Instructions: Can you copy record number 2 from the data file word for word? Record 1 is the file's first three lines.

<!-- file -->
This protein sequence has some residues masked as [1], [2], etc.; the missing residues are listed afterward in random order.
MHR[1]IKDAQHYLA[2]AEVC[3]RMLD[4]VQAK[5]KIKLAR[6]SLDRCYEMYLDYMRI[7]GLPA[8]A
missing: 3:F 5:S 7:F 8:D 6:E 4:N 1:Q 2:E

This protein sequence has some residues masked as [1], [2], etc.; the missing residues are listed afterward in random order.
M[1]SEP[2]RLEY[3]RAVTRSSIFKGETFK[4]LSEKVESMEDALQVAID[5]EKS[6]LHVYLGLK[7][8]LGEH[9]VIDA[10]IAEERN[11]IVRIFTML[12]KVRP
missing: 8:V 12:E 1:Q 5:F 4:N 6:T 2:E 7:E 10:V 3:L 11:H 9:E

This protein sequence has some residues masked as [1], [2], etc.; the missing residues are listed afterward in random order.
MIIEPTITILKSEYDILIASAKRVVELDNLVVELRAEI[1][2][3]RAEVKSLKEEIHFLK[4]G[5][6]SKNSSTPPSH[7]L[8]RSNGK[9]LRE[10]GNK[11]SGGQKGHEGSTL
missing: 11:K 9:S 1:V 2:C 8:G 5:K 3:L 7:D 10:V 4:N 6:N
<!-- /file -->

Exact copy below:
This protein sequence has some residues masked as [1], [2], etc.; the missing residues are listed afterward in random order.
M[1]SEP[2]RLEY[3]RAVTRSSIFKGETFK[4]LSEKVESMEDALQVAID[5]EKS[6]LHVYLGLK[7][8]LGEH[9]VIDA[10]IAEERN[11]IVRIFTML[12]KVRP
missing: 8:V 12:E 1:Q 5:F 4:N 6:T 2:E 7:E 10:V 3:L 11:H 9:E